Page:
Wave of State Policing Reforms Crested Early, and Fell Short

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In the weeks since police-brutality protests erupted nationwide, most states have not acted on scores of legislative proposals and 30 legislatures have already adjourned until next year, Politico reports. Just five governors have signed any of the new reforms into law, and activists say those measures – in New York, Utah, Colorado, Iowa and Oregon – don’t go nearly far enough.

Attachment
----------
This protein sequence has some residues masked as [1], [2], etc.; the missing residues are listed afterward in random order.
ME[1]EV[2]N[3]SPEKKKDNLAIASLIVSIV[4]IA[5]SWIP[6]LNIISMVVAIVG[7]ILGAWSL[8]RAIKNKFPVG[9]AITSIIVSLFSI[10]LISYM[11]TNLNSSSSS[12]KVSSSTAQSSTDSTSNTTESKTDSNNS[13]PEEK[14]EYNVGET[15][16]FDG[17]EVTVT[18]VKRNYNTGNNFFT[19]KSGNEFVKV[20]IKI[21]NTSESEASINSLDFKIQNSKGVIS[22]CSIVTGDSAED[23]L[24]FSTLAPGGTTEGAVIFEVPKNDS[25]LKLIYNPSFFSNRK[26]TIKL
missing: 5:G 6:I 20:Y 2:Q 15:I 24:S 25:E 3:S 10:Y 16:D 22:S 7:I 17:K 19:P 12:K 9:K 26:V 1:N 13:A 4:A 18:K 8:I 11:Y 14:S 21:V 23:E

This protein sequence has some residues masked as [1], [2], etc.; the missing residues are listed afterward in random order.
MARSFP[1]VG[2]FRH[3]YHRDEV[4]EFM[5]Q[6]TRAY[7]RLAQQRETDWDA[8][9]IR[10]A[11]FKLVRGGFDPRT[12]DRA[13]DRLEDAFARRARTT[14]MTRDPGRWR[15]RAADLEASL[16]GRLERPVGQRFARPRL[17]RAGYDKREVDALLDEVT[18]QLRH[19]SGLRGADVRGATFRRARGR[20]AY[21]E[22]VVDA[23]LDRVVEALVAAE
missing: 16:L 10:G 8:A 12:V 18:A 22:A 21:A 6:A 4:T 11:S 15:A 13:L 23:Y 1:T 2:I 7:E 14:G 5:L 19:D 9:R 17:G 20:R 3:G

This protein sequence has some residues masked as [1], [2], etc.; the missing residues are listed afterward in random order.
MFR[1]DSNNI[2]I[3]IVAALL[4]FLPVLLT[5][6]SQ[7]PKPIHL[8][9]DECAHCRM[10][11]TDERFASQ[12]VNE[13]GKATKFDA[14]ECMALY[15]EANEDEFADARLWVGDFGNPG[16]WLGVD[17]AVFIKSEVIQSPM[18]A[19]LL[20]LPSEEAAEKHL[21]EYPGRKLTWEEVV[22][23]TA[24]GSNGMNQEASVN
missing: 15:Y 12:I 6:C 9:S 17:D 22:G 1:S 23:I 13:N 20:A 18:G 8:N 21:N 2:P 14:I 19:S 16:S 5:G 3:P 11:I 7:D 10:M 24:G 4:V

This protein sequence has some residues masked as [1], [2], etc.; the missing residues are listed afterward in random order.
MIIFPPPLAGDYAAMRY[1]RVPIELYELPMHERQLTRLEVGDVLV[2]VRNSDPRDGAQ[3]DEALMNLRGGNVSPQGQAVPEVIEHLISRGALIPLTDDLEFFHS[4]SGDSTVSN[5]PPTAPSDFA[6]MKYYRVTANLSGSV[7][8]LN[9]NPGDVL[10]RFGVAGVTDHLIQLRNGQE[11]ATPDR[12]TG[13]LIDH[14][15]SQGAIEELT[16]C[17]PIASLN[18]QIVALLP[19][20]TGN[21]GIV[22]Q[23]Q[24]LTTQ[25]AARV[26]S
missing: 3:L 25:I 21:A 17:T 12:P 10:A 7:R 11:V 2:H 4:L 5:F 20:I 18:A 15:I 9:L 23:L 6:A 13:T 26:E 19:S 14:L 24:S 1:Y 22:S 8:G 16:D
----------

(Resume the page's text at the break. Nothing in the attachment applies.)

With federal legislation on policing stalled on Capitol Hill, the onus is on states and cities to pass laws to reform policing. Eighteen of the states whose legislatures are still in session are considering dozens of bills, according to a National Conference of State Legislatures database, but all but a handful are stuck in committee. In Minnesota, where the protests began, legislators introduced dozens of police-related bills last month, but thanks to partisan bickering, not one passed before lawmakers adjourned their legislative session. Activists have turned their attention to city lawmakers, flooding city council meetings with calls to defund police departments, which has resulted in votes to cut police budgets in New York, Los Angeles and elsewhere.

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